With Magic Castles, I’m starting to see more synergy between what used to be two separate parts of my life, quite literally night and day. The radio show is also giving me a creative outlet that is not so focused on late nights, parties and dance floors so I can share things in a different way.
Magic Castles pulls from a lot of technicolor psych-vibes particularly from the early 90’s rave scene. What is it about this particular era and subculture that inspires Magic Castles as a brand?
It was never really the intention to say that the brand or the collections are inspired by psychedelia or the rave scene but those things seem to naturally shine through, I guess because both elements have been factors in our lives for the longest time. It's only recently we’ve had our wings clipped and are seeing a forced hiatus from the dance floor that brought so many of us together.
There is no denying there is a lot of brands on a similar journey at the minute but it’s no surprise when psychedelic's are seeing some time in the limelight for the better. We’re certainly not trying to put our flag in the sand to say that’s all that we’re about as there is a lot more that shapes the collections and brand ethos.
The more people spreading a positive message the better, I think. Everyone will have their own handwriting and way of delivering it. There’s a huge awakening at the minute to the more positive sides to psychedelic exploration and quite rightly so when it's been frowned upon and suppressed for so many years.
There is great usage of youthful prints and vibrant colors unique in Magic Castles that we haven’t seen in a while. Can you walk us thru the creative process and what that looks like?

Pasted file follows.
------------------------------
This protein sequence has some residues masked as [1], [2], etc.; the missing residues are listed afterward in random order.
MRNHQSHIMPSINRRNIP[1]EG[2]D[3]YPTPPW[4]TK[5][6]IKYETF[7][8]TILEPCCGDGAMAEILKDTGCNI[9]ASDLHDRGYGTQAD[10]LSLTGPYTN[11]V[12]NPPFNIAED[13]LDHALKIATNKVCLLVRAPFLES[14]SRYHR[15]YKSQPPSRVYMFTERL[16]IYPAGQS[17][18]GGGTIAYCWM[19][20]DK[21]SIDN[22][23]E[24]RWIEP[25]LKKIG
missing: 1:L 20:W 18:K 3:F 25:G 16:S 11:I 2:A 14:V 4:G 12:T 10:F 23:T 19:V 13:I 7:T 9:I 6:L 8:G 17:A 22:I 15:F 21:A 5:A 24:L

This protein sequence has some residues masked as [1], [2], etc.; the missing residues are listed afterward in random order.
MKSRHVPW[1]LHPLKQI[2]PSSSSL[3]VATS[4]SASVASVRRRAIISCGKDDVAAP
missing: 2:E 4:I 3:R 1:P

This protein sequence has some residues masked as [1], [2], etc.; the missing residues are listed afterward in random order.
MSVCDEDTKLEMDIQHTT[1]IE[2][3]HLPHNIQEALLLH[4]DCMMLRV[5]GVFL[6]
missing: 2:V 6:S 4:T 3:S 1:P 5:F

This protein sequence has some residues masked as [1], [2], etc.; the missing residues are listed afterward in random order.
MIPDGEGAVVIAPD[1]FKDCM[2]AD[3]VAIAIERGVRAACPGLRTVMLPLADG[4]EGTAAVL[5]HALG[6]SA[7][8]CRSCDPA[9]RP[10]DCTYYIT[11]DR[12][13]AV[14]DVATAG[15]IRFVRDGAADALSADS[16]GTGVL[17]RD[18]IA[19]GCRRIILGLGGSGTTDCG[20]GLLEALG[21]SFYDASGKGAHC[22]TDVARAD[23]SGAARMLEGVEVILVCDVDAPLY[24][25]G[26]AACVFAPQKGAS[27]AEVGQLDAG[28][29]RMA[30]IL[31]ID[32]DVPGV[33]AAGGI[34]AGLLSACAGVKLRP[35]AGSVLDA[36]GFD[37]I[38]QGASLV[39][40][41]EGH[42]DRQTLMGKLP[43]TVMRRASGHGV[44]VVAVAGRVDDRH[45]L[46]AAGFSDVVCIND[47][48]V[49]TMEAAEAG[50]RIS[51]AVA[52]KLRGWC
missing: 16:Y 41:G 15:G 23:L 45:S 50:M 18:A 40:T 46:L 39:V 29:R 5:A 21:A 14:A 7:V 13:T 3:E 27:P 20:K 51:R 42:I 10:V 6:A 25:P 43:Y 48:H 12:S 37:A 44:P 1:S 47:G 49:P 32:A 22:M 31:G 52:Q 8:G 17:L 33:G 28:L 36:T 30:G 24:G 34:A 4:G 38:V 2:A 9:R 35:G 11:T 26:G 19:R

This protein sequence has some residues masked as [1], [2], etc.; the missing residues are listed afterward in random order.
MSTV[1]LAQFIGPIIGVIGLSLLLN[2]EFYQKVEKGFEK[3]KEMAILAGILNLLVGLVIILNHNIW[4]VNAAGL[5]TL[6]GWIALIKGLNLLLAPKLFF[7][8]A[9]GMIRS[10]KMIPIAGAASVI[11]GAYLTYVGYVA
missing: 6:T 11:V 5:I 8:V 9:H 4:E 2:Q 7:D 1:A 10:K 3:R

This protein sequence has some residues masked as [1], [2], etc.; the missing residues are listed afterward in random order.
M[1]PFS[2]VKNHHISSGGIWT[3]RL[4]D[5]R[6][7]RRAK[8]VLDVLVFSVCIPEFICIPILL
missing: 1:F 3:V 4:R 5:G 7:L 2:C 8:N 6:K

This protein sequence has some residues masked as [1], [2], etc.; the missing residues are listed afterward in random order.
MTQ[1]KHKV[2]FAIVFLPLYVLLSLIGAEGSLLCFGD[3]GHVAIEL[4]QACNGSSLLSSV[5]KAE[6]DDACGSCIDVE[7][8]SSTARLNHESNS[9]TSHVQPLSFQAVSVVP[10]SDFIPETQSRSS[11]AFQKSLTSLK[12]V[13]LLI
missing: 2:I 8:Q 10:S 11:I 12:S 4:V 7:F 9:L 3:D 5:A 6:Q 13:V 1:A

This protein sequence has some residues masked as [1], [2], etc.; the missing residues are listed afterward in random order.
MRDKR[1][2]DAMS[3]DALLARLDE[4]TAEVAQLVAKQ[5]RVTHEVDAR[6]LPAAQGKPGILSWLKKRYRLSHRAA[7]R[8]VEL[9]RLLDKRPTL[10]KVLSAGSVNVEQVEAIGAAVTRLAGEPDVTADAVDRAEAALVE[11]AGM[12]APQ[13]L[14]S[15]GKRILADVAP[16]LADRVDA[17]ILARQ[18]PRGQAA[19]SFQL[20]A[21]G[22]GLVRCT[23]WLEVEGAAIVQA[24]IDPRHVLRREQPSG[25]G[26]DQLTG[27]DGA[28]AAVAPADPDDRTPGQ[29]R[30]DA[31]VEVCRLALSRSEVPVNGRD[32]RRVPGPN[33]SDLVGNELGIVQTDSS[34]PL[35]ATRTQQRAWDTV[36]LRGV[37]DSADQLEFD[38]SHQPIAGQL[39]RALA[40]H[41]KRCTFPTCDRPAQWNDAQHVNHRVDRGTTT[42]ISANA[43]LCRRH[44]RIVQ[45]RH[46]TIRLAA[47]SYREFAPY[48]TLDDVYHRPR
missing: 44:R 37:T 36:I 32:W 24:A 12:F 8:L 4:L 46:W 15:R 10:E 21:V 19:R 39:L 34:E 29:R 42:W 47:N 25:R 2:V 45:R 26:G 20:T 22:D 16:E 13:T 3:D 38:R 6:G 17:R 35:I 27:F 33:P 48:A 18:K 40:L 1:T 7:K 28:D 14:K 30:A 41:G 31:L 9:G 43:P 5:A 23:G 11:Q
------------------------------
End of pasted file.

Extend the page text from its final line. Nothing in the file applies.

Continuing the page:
There’s a bit of a team effort with myself, Cathal & Sophie where anyone can take the lead, or step to the side and advise…. this is free as we are very assured on what we want to do… It's Sophie the designer who will ultimately bring it all together though.
We’ve also been working with a graphic artist called Kate Gibb who’s quite well known for her work with the Chemical Brothers and created a lot of the artwork that’s recognizable to their releases. We’ll give her a bit of a brief and she’ll produce some artwork which we’ll then take elements of it to create some all-over prints which find their way onto shirts and shorts. Then some of the words from the poem above may find their way onto garments as well as anything else that pops up along the way. It’s also still quite early days and we’re only about to show our 3rd drop so the process is still exploring new avenues at every stage and will continue to so. We want the brand to remain fluid so we don’t find ourselves in a prison of our own making as can sometimes happen.
For someone’s occupation to be heavily involved in the music nightlife scene in London, how do you feel about the growing interest in radio shows/music channels? Coming out of the pandemic (hopefully soon), do you think the music scene in London will change significantly?
I think people getting turned on to music in any form can only be a positive thing. As with everything the more that's out there the more it's diluted but then that leaves it down to the individual to find what works for them. It's a never-ending journey I suppose which is why it's important to build a community for your output.
You can’t resonate with everyone but there are plenty of people to go around and if you're honest in your delivery people will find you.